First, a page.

It was not until long after the end of the Cold War that Russian President Boris Yeltsin released the black boxes to South Korea. A revised study from the International Civil Aviation Organization heard that the 269 passengers and crew on the 747 bound for Seoul from New York via Anchorage, Alaska, had probably been conscious for 12 minutes after the missile attack before the plane shattered as it hit the ocean.

Photographer: Choo Youn-Kong/AFP via Getty Images

Then Russian President Boris Yeltsin, left, hands over the "black box" from Korean Air Lines flight 007 that was downed by Soviet fighters in 1983 to then Korean President Roh Tae-Woo at the presidential Blue House in November 1992. Close

Then Russian President Boris Yeltsin, left, hands over the "black box" from Korean Air... Read More

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Photographer: Choo Youn-Kong/AFP via Getty Images

Then Russian President Boris Yeltsin, left, hands over the "black box" from Korean Air Lines flight 007 that was downed by Soviet fighters in 1983 to then Korean President Roh Tae-Woo at the presidential Blue House in November 1992.

Shattered Jet

Russian President Vladimir Putin has defied international anger over his nation’s alleged role in last week’s downing of the Malaysian jetliner. The U.S. and Europe have threatened further sanctions against his increasingly isolated country.

While the fragmentation missile thought to have taken out Flight MH17 en route from Amsterdam to Kuala Lumpur might mean the recorders are of limited technical value in reconstructing the cause of last week’s crash, the uncertainty surrounding the whereabouts of the devices adds to the chaos of an investigation caught in the regional military standoff.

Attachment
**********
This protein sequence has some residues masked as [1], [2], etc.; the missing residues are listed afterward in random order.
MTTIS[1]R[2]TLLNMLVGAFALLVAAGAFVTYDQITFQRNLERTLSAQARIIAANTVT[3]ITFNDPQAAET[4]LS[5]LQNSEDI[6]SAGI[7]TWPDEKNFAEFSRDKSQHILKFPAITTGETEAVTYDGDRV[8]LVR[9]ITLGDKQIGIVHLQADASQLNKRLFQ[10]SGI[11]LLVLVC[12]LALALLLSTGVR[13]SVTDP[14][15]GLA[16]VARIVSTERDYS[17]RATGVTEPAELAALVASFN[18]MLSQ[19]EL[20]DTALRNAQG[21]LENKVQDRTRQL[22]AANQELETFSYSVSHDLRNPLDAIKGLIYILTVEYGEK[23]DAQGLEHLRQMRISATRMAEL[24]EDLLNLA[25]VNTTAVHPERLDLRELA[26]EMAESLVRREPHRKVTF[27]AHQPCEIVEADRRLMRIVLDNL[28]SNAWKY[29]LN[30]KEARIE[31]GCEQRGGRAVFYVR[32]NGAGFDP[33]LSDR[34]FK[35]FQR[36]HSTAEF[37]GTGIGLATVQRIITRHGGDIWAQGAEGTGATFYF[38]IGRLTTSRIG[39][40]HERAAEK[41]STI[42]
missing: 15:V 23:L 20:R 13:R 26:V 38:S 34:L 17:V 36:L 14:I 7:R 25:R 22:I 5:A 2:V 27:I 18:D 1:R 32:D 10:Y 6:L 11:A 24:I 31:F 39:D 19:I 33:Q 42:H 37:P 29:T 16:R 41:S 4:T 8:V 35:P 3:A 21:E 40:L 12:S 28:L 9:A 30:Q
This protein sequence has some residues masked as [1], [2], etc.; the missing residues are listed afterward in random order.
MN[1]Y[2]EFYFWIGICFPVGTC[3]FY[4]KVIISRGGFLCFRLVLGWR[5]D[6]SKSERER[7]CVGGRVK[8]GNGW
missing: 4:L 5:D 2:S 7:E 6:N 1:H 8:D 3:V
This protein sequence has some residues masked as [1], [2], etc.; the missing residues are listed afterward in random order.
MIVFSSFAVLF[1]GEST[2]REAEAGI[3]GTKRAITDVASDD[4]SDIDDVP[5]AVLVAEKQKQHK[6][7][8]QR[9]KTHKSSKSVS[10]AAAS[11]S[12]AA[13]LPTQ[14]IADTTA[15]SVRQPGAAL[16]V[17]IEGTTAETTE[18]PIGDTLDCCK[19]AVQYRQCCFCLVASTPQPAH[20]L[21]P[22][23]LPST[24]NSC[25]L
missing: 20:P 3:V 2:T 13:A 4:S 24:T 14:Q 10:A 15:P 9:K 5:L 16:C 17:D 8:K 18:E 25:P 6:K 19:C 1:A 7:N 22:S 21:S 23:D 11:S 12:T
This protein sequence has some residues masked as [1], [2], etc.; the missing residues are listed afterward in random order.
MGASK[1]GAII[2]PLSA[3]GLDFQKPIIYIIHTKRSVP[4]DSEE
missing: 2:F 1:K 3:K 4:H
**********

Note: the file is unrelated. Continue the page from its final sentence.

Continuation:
Ronald Schleede, a retired U.S. National Transportation Safety Board investigator, said that while the time it has taken for accident investigation teams to reach the crash scene in Ukraine was longer than he could recall, the situation echoes other crashes that occurred in international hot spots.

Cali Crash

The NTSB sent a team of investigators to Colombia in December 1995 after an American Airlines plane struck a mountain near Cali, killing 160 of 164 people aboard, Schleede said. Rebels fighting the Colombian government controlled the area, making it difficult for investigators to reach the scene, he said.

Avoiding such hurdles that may raise questions about the Ukraine investigation makes it possible that the International Civil Aviation Organization will take over investigating the aviation aspects of the incident, he said.

Even if inspectors are able to carry out a full probe, the delay in securing the site and gathering evidence will provide an easy get-out for anyone unhappy with the results.

“They’ll simply say that the scene has been contaminated and that they don’t accept the findings,” said Flightglobal’s Learmount, who is a former Royal Air Force pilot. “Even if it was them doing the contaminating.”

To contact the reporter on this story: Christopher Jasper in London at cjasper@bloomberg.net

To contact the editors responsible for this story: Benedikt Kammel at bkammel@bloomberg.net Romaine Bostick, Ed Dufner